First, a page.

November 6, 2023, (Syracuse, New York) - Zetagen Therapeutics, a private, clinical-stage, biopharmaceutical company focused on driving breakthrough innovation in the treatment of metastatic cancers to bone and soft tissue organs as well as osteologic interventions, today announced its approval from the Human Research Ethics Committee (HREC) of Australia to begin a pilot study using its novel therapy ZetaFuse® bone graft for the treatment of cervical degenerative disc disease. The pilot study is a randomized, open-label, two-level cervical program which will examine the safety and efficacy of ZetaFuse® bone graft in patients undergoing anterior cervical discectomy and fusion (ADCF) surgery.
“We are pleased to begin this pilot study in Australia,” said Joe C. Loy, CEO of Zetagen Therapeutics. “If successful, ZetaFuse® will be another asset to our growing pipeline of therapies focused on serious osteologic issues ranging from lytic lesions in metastatic cancers to various skeletal related events.”
“For patients living with cervical degenerative disc disease, ACDF surgery is an option to relieve pain and stabilize the spine,” said Nikhil Thakur, MD, co-founder, and Chief Medical Officer of Zetagen Therapeutics. “Our hope is that by introducing ZetaFuse® bone graft as part of the ACDF surgical procedure we can empower spine surgeons with a safe, osteoinductive treatment option.”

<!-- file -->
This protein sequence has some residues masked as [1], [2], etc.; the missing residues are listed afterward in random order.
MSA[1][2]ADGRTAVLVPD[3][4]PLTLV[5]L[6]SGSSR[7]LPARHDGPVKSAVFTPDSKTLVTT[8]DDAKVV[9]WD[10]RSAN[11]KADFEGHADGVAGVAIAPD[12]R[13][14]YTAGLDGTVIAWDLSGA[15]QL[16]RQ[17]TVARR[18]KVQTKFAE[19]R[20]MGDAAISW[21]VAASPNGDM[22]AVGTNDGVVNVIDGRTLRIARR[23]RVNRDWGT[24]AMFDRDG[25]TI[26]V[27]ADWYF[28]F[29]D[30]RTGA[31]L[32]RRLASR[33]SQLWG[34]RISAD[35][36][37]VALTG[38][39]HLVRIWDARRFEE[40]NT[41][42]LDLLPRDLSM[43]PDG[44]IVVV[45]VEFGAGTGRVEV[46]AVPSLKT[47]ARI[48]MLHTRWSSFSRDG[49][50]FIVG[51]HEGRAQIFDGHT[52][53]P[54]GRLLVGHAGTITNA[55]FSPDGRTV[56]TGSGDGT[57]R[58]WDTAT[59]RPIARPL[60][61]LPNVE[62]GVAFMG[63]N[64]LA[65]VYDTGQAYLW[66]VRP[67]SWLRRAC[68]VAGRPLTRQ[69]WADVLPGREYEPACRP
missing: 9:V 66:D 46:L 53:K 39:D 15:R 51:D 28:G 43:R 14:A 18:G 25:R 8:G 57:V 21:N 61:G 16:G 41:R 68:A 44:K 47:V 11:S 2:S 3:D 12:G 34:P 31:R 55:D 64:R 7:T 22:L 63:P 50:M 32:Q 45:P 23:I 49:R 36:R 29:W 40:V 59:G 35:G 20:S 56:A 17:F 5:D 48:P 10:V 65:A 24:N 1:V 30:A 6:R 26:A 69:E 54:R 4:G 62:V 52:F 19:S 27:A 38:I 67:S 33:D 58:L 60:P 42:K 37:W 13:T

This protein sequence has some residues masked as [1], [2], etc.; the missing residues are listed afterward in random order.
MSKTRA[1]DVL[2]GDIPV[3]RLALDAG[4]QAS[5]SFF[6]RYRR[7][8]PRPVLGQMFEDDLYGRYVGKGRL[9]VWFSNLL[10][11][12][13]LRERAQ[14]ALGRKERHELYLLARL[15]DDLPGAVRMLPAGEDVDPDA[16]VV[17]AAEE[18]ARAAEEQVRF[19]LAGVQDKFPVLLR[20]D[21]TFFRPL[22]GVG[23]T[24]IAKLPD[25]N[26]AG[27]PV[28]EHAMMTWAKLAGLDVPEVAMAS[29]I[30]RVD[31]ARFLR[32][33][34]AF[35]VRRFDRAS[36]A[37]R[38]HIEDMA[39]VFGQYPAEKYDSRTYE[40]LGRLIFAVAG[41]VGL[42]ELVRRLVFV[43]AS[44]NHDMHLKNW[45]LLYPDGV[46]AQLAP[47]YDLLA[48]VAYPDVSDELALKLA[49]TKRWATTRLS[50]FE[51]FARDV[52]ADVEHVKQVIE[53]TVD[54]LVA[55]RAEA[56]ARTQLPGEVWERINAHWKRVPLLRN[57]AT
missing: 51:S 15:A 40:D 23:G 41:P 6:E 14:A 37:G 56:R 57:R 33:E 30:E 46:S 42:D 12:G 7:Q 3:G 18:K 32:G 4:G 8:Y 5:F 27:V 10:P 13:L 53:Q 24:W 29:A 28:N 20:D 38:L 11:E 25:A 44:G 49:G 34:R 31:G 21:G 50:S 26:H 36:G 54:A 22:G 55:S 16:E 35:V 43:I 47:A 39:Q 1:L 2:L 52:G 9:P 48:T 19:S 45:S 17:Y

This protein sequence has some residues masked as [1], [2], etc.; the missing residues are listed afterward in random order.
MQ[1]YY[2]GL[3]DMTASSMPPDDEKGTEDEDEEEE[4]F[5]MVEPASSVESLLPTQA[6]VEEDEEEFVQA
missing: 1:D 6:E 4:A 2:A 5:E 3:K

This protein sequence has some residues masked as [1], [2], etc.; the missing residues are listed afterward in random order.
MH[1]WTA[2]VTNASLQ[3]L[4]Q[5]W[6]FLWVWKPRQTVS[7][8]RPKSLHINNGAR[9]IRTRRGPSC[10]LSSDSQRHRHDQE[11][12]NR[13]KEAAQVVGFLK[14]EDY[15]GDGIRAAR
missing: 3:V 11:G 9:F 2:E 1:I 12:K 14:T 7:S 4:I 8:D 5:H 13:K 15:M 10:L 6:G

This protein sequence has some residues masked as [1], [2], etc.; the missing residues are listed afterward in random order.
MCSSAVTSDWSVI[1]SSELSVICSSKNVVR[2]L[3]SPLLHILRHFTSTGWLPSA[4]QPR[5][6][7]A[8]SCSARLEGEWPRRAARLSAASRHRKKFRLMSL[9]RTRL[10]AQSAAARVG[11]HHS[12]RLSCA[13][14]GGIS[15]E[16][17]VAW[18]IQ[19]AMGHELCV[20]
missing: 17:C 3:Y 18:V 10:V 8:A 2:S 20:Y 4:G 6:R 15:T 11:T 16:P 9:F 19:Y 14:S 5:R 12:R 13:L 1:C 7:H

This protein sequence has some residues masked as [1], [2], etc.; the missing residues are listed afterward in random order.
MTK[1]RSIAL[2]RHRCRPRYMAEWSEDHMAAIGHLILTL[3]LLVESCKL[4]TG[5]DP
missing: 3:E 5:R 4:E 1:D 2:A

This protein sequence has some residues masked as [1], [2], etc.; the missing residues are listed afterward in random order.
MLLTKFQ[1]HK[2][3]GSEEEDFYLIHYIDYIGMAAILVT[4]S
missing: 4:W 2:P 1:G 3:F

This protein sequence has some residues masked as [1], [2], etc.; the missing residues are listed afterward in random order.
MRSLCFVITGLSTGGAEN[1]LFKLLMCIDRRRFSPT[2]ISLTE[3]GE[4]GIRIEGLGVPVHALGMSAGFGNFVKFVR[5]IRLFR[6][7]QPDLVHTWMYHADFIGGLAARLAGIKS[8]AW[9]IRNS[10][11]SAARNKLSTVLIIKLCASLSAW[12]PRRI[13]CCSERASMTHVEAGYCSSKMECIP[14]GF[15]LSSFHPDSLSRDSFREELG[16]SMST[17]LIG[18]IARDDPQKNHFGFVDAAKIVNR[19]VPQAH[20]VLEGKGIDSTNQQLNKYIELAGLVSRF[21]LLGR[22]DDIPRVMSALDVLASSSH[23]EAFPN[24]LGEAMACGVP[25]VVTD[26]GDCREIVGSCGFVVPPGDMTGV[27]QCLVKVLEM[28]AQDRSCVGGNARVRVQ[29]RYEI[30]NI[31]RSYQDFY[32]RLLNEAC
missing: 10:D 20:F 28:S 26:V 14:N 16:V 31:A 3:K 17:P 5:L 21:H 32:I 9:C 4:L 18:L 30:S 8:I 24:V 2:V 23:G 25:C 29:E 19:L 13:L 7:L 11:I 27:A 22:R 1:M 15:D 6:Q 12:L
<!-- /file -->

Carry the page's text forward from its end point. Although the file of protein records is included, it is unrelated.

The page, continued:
ZetaFuse®, is a synthetic, small-molecule, osteo-inductive biologic technology being developed to aid in bone healing of spinal fusions. It works through a mechanism of action (MOA) which is a novel and patented molecular pathway. When the pathway is activated, it stimulates stem cells, activating cells to grow healthy bone known as “osteoblasts”, and inhibits cells associated with bone degradation called “osteoclasts”, preventing bone resorption.
ZetaFuse® was granted Breakthrough Device Designation status in 2021 from the U.S. Food and Drug Administration (FDA) for spinal fusion procedures including interbody fusion in the anterior cervical, thoracic, and lumbar spine or posterior fusions in the cervical, thoracic, and lumbar spine.
In the United States, interbody spinal fusion surgeries are the most commonly performed spinal procedures, stemming often from diagnoses of lumbar degenerative disc disease and cervical disc replacement. In the last 20 years, spinal fusion procedures have increased nearly two-fold, with an estimated 450,000 lumbar and 150,000 cervical spinal fusion procedures performed annually.
The two year study will enroll 10 patients and be conducted at Prince of Wales Hospital and Prince of Wales Private Hospital in Australia.
 J Spine Surg 2020;6(4):752-761 | http://dx.doi.org/10.21037/jss-20-492